This isn’t the only burden reduction initiative the CSA has undertaken recently. On Thursday, the CSA published proposed rule changes that would enable issuers to more easily access capital through “at-the-market” (ATM) offerings. ATM offerings are secondary distributions of securities made by an issuer under a base shelf prospectus and typically require the issuing firm to seek certain reporting exemptions before making a distribution. These distributions are seen more frequently in the United States than Canada, and industry players point to the higher Canadian regulatory requirements as a key factor in this difference. However, under the proposed rule changes, the CSA would codify these exemptions, making it faster and easier for these issuers to access capital. By reducing this regulatory burden, the CSA hopes to improve issuers’ abilities to access alternative forms of capital. These changes would bring Canada’s regulatory regime for ATM offerings more in line with the U.S., and we may see more of these securities distributions in Canadian capital markets as a result. The proposals are open for comment until August 7th.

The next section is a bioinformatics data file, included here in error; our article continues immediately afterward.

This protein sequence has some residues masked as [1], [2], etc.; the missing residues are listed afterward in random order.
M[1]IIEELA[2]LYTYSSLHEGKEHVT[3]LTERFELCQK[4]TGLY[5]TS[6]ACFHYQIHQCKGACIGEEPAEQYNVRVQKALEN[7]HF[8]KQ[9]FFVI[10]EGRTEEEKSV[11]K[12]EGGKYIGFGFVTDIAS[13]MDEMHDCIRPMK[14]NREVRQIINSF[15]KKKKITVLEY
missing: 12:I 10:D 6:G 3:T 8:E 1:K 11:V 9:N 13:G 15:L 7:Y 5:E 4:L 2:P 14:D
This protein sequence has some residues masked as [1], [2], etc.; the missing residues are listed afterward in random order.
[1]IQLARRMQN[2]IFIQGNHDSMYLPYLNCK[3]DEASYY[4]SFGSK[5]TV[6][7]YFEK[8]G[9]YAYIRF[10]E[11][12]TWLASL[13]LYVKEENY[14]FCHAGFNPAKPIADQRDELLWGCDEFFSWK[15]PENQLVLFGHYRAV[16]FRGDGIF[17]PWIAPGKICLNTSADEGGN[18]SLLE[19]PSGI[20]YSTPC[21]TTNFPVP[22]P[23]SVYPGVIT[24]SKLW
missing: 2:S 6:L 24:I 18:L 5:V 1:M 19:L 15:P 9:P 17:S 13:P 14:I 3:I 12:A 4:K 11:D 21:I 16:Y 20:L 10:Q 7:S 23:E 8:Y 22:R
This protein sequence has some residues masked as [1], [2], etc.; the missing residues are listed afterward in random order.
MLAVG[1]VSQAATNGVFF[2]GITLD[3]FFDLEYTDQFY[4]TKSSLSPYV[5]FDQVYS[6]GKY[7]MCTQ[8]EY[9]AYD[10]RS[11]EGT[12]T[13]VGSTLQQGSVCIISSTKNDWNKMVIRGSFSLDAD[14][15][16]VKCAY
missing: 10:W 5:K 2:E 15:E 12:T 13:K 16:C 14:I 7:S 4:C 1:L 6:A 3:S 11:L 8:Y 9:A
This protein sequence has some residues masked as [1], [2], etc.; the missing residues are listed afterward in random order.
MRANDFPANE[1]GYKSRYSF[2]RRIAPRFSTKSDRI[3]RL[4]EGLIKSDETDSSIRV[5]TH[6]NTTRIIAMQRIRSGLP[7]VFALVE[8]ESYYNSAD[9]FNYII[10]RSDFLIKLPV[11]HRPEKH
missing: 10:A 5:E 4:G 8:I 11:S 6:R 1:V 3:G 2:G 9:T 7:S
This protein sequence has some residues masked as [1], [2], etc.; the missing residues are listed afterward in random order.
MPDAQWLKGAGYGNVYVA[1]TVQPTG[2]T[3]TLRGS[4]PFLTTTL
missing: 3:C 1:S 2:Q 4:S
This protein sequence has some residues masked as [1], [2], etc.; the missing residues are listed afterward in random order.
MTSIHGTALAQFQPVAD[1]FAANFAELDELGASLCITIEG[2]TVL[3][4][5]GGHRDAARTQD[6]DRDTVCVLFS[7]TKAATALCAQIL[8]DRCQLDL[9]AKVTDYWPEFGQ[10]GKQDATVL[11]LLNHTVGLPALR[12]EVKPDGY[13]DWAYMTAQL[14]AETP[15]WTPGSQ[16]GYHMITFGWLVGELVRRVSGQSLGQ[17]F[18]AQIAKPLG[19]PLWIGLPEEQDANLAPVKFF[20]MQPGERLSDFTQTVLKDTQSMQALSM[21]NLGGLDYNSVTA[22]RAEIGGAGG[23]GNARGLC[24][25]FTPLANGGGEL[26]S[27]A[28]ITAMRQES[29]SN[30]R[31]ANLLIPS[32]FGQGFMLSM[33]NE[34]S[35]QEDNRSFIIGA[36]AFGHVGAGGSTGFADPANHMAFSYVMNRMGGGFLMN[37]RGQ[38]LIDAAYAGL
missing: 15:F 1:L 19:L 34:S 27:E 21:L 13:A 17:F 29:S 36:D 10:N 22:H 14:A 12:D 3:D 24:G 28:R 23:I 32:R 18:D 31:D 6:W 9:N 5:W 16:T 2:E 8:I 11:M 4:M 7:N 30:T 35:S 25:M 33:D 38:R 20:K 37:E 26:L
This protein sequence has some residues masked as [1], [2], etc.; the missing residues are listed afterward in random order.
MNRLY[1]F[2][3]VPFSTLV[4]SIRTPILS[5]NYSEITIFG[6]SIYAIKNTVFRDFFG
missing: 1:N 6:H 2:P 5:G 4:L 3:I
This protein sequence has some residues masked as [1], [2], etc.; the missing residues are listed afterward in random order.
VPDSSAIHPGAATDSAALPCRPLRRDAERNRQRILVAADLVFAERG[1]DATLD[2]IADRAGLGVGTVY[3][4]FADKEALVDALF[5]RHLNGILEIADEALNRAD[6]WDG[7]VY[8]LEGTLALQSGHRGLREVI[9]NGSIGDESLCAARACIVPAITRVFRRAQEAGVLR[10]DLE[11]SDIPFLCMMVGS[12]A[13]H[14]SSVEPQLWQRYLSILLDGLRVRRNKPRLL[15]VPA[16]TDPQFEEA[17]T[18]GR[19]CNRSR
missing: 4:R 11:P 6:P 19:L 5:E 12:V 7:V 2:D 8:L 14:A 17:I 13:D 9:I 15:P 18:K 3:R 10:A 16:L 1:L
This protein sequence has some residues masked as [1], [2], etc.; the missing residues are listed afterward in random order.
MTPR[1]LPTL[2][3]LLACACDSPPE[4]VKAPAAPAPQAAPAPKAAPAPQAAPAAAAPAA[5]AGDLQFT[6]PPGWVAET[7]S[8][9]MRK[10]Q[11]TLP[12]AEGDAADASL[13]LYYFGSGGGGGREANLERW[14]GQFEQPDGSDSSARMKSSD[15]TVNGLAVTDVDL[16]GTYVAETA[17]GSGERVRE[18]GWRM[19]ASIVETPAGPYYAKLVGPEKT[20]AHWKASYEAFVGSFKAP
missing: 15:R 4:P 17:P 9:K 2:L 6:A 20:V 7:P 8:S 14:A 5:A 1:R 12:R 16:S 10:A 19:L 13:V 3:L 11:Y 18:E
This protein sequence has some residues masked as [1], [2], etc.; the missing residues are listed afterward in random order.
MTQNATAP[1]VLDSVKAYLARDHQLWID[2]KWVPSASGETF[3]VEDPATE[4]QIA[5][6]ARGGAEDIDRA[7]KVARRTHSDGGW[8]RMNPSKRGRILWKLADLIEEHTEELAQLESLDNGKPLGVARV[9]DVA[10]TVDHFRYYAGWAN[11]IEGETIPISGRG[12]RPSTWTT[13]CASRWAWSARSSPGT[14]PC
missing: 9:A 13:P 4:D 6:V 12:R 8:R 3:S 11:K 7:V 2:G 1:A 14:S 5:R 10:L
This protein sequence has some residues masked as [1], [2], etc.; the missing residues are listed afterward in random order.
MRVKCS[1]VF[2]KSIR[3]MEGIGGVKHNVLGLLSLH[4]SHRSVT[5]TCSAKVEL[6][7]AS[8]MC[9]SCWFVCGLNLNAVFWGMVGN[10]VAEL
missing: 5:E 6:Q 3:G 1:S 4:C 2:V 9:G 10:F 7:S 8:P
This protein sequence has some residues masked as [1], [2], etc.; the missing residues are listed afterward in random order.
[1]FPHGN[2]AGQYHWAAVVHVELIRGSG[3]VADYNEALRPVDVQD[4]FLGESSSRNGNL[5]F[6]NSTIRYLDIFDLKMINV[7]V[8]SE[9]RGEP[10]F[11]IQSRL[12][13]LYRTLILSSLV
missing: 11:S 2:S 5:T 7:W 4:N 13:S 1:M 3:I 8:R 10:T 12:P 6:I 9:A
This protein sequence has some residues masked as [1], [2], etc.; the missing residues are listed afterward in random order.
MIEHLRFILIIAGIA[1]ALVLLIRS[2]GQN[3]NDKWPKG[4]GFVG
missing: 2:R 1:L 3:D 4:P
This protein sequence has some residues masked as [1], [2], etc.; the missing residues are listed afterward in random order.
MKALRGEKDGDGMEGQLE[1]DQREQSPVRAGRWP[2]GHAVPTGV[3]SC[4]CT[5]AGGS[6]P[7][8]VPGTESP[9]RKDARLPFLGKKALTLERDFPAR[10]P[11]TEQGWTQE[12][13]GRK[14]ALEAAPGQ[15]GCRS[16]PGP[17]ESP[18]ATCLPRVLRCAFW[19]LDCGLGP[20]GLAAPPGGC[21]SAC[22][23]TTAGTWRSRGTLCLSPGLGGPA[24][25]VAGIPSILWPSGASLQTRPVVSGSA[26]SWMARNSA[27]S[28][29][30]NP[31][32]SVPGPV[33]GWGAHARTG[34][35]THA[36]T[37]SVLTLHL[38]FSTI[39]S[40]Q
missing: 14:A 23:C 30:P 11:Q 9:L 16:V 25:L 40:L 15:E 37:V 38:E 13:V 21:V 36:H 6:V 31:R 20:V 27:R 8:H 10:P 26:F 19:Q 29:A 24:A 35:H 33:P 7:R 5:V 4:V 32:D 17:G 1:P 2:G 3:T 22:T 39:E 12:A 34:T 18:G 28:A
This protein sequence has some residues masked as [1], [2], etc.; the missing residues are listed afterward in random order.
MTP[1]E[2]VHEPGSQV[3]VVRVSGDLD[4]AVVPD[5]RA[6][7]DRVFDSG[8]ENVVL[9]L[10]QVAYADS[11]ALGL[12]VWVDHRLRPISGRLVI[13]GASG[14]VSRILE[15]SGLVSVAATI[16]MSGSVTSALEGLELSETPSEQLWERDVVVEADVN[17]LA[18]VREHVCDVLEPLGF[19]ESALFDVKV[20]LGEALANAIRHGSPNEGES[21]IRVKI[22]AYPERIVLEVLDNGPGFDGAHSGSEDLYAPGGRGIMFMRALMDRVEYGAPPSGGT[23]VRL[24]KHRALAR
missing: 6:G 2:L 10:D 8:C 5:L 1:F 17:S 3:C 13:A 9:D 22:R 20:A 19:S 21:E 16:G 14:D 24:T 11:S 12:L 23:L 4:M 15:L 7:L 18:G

Moving to enforcement news , the Ontario Securities Commission (OSC) is considering a settlement in an action against the former blockchain investment firm, NextBlock Global Ltd, and its founder, Alex Tapscott. In the Statement of Allegations released on Thursday, the OSC alleges that NextBlock and Tapscott misled prospective investors through the use of inaccurate slide decks presented as part of NextBlock’s offering memoranda. The slide presentations were presented to over 100 potential investors and allegedly presented “certain prominent figures” in the blockchain industry as advisors to NextBlock, when in fact no such relationships existed. On top of this, one of the advisor’s photos included in the slide deck was incorrect. NextBlock and Tapscott used the slide deck to raise approximately $20 million. While the investment ultimately worked out for these investors – their money has since been returned plus a profit – the OSC claims that the false offering memoranda denied investors the opportunity to make a fully informed investment decision. A hearing is scheduled for next Monday to determine whether the settlement should be approved, the terms of which have not yet been made public.